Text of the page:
For bitcoin to become a mainstream currency, it needs to meet the same set of basic conditions that all traditional currencies meet: stability, trust, and acceptance.
Today, bitcoin is a volatile cryptocurrency with unpredictable cycles of inflation and deflation. The value of a bitcoin can double over the course of six months, and then fall by 50 percent in the next 30 days (it happened in 2012 and 2013). Years later, bitcoin’s value increased by 10x in 2017 and then over the span of a few months corrected by nearly 70%.
Consumers need a daily-use currency to be stable, or it loses its inherent value as a method of spending. In the grand scheme of things, even though bitcoin is the oldest cryptocurrency, it’s still very new: it’s only been in operation for eight years. We can only wait to see what the future brings for bitcoin’s stability.
Consumers won’t use bitcoin if they don’t trust that their money is safe. While traditional banks offer safeguards such as fraud protection, deposit insurance, and dispute moderation; bitcoin offers none of this. How can it, when there is no governing authority? Gaining the trust of consumers, businesses and governments is a vital part of bringing bitcoin to the mainstream, but it’s likely to pose a challenge.
Widespread acceptance is needed before bitcoin can become mainstream. This is one area in which bitcoin has made major strides in recent years. With a growing number of cryptocurrency holding services powering digital transactions, it’s easier than ever to spend your bitcoins. Major retailers and traditional financial institutions are somewhat behind but, if current trends continue, cryptocurrencies could potentially be part of the mainstream within the next couple of decades.
What Does Bitcoin Mean for Financial Services:
If bitcoin were to become mainstream, it would change today’s financial services as we know them. Simple and instant financial transactions between individuals would emerge as the standard. Retail and investment banks could participate in bitcoin trading for their clients, and they could accept bitcoins as collateral or deposits. It could prove risky for banks to avoid cryptocurrency altogether as the industry continues to grow.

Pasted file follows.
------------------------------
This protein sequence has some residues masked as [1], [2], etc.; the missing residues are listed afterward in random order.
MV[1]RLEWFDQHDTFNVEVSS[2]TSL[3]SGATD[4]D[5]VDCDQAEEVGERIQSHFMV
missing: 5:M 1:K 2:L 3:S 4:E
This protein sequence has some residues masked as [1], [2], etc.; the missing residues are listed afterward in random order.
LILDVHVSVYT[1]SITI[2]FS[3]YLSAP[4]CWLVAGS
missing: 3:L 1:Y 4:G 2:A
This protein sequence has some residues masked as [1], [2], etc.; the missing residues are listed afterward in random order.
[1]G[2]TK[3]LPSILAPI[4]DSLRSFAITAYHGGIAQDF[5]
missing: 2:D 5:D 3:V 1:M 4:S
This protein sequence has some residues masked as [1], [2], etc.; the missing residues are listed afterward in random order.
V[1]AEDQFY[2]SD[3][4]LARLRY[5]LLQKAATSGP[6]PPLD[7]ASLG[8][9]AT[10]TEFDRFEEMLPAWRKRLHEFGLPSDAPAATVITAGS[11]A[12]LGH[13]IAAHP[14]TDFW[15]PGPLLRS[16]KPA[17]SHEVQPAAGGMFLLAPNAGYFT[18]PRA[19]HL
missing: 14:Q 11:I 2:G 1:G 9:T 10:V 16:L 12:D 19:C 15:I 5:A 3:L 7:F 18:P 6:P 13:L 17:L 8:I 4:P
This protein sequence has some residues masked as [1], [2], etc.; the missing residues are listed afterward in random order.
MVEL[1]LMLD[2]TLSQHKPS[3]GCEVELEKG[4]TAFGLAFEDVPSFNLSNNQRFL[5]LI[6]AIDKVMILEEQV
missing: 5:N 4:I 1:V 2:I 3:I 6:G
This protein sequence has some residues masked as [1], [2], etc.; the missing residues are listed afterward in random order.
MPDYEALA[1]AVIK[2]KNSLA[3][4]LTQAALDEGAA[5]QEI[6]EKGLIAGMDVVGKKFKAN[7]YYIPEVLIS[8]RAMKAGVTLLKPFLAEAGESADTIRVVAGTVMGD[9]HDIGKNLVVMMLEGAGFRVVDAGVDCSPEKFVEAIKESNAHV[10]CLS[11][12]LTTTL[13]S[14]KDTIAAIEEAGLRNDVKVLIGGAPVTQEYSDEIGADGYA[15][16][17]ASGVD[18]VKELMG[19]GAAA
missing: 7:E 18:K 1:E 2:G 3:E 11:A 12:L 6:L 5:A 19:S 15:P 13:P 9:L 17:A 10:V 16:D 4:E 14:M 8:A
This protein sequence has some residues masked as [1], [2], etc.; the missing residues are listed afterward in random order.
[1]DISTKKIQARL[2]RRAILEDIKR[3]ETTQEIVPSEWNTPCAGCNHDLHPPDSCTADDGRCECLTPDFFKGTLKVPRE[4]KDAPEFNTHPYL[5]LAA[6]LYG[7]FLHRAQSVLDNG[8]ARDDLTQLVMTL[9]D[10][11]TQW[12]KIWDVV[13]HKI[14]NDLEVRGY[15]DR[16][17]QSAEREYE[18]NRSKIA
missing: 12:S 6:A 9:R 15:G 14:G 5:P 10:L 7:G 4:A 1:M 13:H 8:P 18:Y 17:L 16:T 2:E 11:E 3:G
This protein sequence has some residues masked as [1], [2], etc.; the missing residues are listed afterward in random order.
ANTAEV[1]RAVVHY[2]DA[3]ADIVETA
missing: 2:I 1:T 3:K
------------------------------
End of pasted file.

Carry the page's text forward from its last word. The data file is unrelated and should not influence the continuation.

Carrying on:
The biggest impact that bitcoin has on today’s financial services could be its role in setting an example. Thanks to bitcoin’s innovations, we know that decentralized, digital financial systems can work. The bitcoin protocol, the public ledger in the form of the blockchain, and the full transparency of transactions are all components of a digital financial system that have the potential to endure and inform traditional banks’ future innovation. In particular, the blockchain could be used to allow digital transfer of land deeds to security holdings and investments, in addition to currency.
A Brave New World:
Where else can bitcoin go? The possibilities are nearly endless. Christine LaGarde, managing director of the International Money Fund, suggests that bitcoin and other cryptocurrencies could eventually be a solution for countries with weak financial institutions and unstable national currency values, such as Israel, where the Shekel is worth a mere $0.29 in USD and could continue to drop.
That’s not all: bitcoin’s protocol and the technology behind it could find its way into traditional finance. Billionaire venture capitalist Mark Cuban speculates that blockchain technology could be used for other financial applications in the future, suggesting that a public ledger and fully transparent transactions could be the norm someday. The dichotomy between traditional bank ledgers and the blockchain ledger is stark and it has the potential to change the way banks operate in the future.
There’s no doubt that bitcoin has momentum and that it has accomplished a great deal on its own in establishing the digital financial sector. It can’t be predicted where bitcoin’s trajectory will go, but it’s a certainty that its influence will grow, both in other cryptocurrencies and in traditional financial services.
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This article should not be used as or considered investment advice. If you have questions regarding cryptocurrencies, tokens or any financial investments please consult your financial advisor.